Thames Water has a plan to close two abstraction points on the Darent by 2035. This is potentially good news for safeguarding river flow. However, there is a get-out clause. The company needs to know for sure that closing the abstractions will deliver the expected environmental and ecological benefits.

At our AGM in November, Jamie Riches, groundwater resources specialist at Thames Water, described how the company is responding to the need for future water supplies and its monitoring programme to gain more understanding about the hydrology and ecology of the Darent.

Water supply into the future

A planning process is under way to secure future water resources. In the short term (2025-30) increased demand is set to be met by reducing household use and fixing leaks. The plan assumes there is no need for new resources but contingencies include new groundwater abstraction at Addington and delivery of the Horton Kirby Aquifer Storage and Recharge (ASR) scheme – described below.

From 2030 to 2045, additional water sources will be needed. Teddington direct river abstraction is slated for 2033 (although is subject to objections) and there will be licence trading with Affinity Water in the mid 2030s. From 2040, the strategic reservoir near Oxford will be delivered and in use. Longer term (beyond 2045), depending on the sustainability reductions triggered for environmental reasons, the Severn-Thames transfer many be required.

Closing abstraction on the Darent

Within the Water Resources Management Plan, there is an ‘environmental destination’ for the River Darent. It includes a plan to close two abstraction points by 2035 – one at Horton Kirby/Eynsford which currently delivers 6.8 Ml/d and the other at Lullingstone which delivers 4.49 Ml/d.

Westminster Mill at Horton KirbyJamie explained that if reductions are made in abstraction, there must be a clearly identifiable benefit. He described the Darent as a complicated river which had undergone considerable human intervention, and which is not a chalk river throughout its course. He added that it was not possible to unequivocally identify the benefit of reductions made in the Darent Action Plan because consistent ecological data is not available – partly due to reductions in Environment Agency funding and activities.

Jamie said, collectively, we can no longer rely on the Environment Agency to gather and provide this information. At the same time, it is essential such information is gathered to increase understanding of how these catchments work. Thames needs to know how flow will improve with the closure of these abstractions and what the associated ecological and environmental improvements will be.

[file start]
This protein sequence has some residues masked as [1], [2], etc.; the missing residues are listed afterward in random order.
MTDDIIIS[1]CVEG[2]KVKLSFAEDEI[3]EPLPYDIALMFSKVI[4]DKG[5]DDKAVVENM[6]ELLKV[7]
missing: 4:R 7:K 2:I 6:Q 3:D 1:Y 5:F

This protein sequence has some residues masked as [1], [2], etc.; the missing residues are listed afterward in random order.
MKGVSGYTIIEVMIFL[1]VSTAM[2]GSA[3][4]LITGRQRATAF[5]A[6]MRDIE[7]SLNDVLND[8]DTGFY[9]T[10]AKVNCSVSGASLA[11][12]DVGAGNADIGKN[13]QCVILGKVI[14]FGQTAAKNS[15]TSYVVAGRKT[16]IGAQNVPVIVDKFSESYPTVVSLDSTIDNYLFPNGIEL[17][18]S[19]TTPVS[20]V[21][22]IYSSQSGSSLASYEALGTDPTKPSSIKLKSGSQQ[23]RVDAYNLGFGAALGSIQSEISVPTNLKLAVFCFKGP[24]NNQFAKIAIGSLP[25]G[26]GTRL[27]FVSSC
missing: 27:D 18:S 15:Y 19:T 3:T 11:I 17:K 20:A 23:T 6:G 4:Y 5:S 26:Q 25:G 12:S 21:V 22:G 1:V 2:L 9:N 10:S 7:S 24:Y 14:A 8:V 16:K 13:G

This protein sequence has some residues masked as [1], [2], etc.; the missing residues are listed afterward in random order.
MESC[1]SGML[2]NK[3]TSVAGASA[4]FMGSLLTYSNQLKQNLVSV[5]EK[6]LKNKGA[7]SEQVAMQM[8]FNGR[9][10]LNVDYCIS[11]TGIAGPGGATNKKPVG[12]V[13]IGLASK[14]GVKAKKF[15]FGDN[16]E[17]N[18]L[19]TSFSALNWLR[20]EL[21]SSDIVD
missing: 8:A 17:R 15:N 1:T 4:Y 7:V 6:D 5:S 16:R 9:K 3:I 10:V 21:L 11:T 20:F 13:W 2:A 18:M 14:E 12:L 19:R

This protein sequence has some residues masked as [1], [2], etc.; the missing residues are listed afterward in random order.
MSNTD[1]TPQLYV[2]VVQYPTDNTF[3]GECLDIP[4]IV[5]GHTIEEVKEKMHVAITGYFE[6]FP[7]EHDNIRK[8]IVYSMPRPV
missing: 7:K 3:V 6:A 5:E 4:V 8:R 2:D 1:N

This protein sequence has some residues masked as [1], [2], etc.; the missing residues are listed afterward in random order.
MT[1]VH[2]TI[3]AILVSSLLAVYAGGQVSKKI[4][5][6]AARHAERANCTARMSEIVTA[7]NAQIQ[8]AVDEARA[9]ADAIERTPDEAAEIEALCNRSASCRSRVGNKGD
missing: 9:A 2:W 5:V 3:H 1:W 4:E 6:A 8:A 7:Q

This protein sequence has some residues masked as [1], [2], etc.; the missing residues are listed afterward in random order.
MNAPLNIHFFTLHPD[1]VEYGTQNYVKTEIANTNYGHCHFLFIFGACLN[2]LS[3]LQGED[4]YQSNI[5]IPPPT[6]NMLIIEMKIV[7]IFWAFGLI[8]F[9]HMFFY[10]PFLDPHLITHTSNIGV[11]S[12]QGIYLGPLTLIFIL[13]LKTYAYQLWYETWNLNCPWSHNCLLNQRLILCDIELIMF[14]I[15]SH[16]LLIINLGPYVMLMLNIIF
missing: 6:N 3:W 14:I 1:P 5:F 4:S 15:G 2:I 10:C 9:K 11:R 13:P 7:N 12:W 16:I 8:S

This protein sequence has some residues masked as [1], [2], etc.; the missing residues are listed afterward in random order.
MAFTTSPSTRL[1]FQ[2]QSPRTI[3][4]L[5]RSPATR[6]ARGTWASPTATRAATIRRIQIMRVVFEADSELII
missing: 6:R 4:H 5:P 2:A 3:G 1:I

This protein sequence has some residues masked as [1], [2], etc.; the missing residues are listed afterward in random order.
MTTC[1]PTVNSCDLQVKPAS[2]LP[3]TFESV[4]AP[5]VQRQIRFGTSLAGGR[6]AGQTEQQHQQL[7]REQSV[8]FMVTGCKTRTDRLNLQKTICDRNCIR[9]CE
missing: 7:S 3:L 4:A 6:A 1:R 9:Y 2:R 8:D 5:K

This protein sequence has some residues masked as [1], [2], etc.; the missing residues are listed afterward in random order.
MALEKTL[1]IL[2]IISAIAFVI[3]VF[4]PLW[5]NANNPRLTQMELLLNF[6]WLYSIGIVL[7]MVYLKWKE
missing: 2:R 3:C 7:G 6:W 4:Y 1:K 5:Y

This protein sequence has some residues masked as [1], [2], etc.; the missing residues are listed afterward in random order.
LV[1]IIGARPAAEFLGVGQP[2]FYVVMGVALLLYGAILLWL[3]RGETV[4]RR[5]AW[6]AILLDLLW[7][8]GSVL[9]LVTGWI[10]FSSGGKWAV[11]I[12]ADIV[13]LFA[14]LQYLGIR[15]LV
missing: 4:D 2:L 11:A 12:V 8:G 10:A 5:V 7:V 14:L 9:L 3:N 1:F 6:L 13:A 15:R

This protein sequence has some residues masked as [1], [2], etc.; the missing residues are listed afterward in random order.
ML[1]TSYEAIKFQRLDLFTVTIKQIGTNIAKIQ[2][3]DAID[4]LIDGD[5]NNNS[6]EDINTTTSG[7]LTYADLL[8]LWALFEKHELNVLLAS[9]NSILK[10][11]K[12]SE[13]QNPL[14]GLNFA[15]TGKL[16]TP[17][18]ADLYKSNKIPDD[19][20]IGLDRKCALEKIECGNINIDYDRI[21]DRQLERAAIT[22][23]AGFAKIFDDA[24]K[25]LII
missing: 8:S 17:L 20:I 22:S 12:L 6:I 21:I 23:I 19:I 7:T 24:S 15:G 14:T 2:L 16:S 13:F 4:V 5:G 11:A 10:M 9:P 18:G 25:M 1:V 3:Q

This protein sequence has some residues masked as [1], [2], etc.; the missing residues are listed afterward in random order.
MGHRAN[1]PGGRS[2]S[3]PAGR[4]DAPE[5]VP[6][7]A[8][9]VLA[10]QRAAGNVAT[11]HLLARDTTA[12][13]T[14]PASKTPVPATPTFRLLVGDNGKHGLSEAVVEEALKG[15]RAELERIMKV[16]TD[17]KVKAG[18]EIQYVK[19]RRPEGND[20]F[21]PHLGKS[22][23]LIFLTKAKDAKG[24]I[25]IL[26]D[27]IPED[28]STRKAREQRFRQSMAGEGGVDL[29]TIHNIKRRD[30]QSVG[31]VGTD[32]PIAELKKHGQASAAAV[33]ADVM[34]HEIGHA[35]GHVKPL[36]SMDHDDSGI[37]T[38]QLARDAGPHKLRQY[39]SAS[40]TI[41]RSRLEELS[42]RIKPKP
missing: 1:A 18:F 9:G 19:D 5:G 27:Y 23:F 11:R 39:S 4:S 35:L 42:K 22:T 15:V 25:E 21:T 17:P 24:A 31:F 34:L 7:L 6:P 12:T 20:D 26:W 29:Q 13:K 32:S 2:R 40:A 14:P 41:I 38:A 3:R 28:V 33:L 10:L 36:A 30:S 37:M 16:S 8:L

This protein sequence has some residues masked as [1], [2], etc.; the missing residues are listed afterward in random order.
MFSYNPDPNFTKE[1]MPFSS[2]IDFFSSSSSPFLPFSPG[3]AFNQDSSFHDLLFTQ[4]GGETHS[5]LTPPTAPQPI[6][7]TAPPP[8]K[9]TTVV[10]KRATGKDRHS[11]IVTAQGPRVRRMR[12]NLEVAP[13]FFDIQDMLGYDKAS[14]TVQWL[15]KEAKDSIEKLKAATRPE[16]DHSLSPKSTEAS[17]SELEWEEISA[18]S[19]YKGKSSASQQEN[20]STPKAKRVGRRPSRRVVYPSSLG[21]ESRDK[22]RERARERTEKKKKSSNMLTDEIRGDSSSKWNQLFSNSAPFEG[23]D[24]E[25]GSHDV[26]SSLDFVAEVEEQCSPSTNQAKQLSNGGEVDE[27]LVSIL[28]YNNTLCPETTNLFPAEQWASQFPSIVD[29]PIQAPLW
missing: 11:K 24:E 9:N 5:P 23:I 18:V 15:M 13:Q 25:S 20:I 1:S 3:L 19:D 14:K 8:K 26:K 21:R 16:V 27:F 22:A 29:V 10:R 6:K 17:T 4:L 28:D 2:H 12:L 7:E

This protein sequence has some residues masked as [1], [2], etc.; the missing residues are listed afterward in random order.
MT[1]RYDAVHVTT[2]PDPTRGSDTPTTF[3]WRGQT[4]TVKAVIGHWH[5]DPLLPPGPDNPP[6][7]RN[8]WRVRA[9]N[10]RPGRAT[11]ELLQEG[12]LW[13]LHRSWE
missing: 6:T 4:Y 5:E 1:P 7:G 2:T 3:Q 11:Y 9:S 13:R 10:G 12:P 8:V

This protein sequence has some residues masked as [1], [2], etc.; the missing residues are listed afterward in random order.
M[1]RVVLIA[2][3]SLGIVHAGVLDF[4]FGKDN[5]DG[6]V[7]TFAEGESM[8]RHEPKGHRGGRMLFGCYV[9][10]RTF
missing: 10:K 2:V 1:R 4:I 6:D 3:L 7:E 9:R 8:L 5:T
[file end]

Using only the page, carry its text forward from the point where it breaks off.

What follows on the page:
The Darent Vulnerable Catchment monitoring plan

To gain this understanding, Thames Water has begun a monitoring programme led by its Vulnerable Catchments Team and delivered by partners including South East Rivers Trust. They intend to work closely with all interested parties. Invertebrate monitoring starts in November 2023 at 18 sites. Fish monitoring will be carried out at nine sites and spot flow gauging at up to 20 sites.

The aim, before the next period of investment, is to understand the effect of abstractions and how it is reflected in the river. Key influences are hydrological, ecological and anthropological. Understanding will come through collecting and collating data, walking the river course, and historical review. Jamie mentioned that over time, people have modified the river to suit their needs and that some of these changes have been a cause of low flow. For example, leats used to be lined with clay by landowners to prevent leakage but this typically no longer happens.

Data transparency

There was much interest from the audience over the public availability of the data. It was pointed out that some historic Environment Agency data is available on the Internet – see Darent and Cray Management Catchment.  Jamie said data gathered will be publicly available and his hope was for a central repository where all interested groups could share the data they had.

He was also asked whether increased water demand due to growth in local housing was included in the planning, particularly in light of EA objections to an application for 1,000 new homes in Cambridge. This was due to the lack of evidence that the new homes could be supplied sustainably with water. Jamie said there was strong governmental pressure on water companies to facilitate housing development by providing any upgrade to resources required.

What is the Horton Kirby ASR?

The Aquifer Storage and Recovery scheme has been under test at Horton Kirby for the past decade. Water is taken from the Bean wellfield, treated and stored in the aquifer at Horton Kirby. During periods of drought and very high demand, abstraction will switch so that water is used, rather than putting additional pressure on the local ecosystem. Key to the viability of the project is that the water pumped in should not mix with mineral rich water resources already present. Jamie said the ASR scheme would be delivering from 2028.